Jason Crawford: Yes. The other one that really comes to mind is energy density. So energy density in various forms has been an important part of this entire story. I've mentioned the power to weight ratio of engines. That is one form of energy density. The energy density of fuel is another, measured in joules per kilogram, right? One of the benefits of oil and gas is that they are very dense fuels. Jet fuel for instance, is something like 50 times as dense as batteries. And this is the basic reason why we don't yet have electric planes—because the batteries would be too heavy and flight really needs a good power to weight ratio, because of course you're fighting gravity to keep your machine in the air. Every bit of weight that you add just increases the burden.
Energy density is really the fundamental reason why nuclear is such an exciting technology. You get absolutely insane energy densities. Nuclear fuel is something like a million times as dense in terms of energy per unit weight as any combustion fuel. It's just like a discontinuity in the progression of fuels.
It's at the point where refueling a machine or a plant is not even something that you do as a daily or weekly operation. It becomes more like annual maintenance. A nuclear power plant might get a delivery of fuel every 18 months or something, whereas a coal plant gets them, I don't know, every week or so. The sheer energy density of the future opens up amazing new possibilities. There are nuclear power plants on the drawing board that would be so amazingly efficient that they would not need to be refueled literally for decades. You can imagine machines that would have a lifetime of fuel built in. You can have nuclear cargo ships or freight trains that are refueled annually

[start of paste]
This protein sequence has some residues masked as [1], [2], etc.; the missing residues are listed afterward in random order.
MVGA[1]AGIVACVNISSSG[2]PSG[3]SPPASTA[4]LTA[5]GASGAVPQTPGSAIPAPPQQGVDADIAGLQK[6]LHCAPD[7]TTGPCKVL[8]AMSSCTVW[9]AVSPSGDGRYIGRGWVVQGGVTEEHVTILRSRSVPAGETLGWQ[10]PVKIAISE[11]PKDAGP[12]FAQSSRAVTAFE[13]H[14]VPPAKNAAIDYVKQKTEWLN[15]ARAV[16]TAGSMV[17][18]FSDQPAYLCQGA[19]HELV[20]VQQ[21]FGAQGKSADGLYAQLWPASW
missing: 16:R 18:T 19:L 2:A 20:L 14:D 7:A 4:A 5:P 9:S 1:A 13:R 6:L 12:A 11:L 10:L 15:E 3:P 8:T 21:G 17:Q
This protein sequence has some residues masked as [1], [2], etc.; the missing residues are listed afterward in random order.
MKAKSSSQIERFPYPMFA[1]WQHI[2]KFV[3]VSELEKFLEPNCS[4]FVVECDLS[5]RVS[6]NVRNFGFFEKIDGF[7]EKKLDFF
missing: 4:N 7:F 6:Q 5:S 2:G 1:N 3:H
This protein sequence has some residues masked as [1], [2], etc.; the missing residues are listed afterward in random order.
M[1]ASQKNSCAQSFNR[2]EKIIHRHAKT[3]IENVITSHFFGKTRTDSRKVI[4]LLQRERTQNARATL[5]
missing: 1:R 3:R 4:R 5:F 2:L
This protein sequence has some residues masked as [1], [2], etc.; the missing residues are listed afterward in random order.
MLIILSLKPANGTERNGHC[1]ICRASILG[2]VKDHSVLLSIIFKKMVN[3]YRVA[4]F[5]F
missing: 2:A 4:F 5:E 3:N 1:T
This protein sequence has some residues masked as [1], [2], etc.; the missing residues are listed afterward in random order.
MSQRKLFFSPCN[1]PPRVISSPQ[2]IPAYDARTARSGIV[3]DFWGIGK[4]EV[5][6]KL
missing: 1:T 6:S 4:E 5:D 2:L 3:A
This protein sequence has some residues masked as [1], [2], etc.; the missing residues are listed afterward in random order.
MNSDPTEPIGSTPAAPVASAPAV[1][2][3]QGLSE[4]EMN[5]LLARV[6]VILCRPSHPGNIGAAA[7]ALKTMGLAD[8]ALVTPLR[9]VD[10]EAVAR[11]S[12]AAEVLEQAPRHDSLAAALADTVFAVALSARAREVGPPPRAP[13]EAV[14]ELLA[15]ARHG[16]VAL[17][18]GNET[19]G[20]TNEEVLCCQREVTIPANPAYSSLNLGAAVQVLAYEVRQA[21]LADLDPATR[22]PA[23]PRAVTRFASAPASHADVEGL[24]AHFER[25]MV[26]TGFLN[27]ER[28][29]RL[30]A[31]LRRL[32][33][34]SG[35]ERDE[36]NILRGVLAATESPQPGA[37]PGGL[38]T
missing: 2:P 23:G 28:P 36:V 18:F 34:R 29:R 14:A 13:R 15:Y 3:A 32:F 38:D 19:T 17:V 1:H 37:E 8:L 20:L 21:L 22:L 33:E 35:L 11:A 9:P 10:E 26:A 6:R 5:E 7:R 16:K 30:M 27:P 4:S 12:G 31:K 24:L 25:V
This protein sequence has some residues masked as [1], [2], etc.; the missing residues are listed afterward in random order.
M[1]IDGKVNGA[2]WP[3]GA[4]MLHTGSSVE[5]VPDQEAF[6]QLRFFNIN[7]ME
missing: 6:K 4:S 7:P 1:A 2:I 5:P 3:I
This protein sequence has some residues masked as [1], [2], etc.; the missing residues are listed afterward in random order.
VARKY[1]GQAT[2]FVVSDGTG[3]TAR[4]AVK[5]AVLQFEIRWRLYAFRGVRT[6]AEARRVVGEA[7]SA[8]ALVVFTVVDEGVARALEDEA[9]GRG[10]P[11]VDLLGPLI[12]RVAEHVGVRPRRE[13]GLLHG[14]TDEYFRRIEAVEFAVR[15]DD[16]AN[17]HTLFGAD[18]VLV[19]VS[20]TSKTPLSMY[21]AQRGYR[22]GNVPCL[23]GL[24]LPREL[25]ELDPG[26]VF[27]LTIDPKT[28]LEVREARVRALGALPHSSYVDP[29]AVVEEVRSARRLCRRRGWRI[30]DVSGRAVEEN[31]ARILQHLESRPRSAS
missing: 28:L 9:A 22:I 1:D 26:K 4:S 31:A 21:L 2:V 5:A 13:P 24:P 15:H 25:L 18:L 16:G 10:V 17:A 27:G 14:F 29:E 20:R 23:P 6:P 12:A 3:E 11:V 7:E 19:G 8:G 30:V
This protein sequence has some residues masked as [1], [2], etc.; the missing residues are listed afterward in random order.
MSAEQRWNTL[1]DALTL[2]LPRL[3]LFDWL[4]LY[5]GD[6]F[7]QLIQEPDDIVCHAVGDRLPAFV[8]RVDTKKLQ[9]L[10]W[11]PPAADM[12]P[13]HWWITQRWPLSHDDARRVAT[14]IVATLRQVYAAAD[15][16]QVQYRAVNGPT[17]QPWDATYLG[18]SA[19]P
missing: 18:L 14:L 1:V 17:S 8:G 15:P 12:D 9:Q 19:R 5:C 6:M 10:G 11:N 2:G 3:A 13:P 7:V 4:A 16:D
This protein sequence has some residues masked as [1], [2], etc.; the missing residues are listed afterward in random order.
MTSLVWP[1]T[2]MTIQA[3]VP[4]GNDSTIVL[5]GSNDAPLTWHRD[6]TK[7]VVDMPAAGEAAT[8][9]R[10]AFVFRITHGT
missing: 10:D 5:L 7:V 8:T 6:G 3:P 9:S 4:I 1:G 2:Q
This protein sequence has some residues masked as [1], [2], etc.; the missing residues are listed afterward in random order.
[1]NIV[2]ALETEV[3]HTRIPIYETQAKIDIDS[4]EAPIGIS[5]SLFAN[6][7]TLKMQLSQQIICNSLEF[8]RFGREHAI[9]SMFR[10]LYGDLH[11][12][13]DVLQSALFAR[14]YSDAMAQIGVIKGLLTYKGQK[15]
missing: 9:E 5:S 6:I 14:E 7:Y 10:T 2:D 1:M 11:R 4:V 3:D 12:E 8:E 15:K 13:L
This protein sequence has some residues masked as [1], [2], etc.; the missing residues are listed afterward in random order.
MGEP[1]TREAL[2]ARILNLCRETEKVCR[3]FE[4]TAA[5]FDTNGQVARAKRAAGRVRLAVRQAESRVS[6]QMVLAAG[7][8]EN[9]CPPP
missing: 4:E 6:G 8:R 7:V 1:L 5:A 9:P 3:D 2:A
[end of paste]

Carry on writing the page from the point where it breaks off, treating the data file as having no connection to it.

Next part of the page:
Right now, nuclear technology generation needs large size machinery. But if you could imagine over some decades of experimentation and engineering iteration that we could shrink it down, that would be really amazing. Maybe your iPhone does not need to be charged ever, or it doesn’t have a charging apparatus at all. It just comes with its fuel baked in.
Isaac Asimov actually predicted this back in 1964, when he wrote a futurism essay predicting 50 technologies of 2014, 50 years ahead. One of the things he said was, of course the appliances of 2014 will have no electric cords because they'll be powered by long-life batteries running on radioisotopes.
Ford actually made a concept car in the 1950s called the Nucleon, a nuclear-powered car that would go for thousands or tens of thousands of miles without ever being refueled. That's the sort of amazing world we could live in if we had a much more advanced nuclear generation.
For the last part of our chat, Jason and I touched on governance and the future of progress. This week’s premium article will cover that section, along with my take on what Jason shared about energy, and especially his concern about how the reduction in energy consumption might have thwarted innovation. Subscribe to receive that article!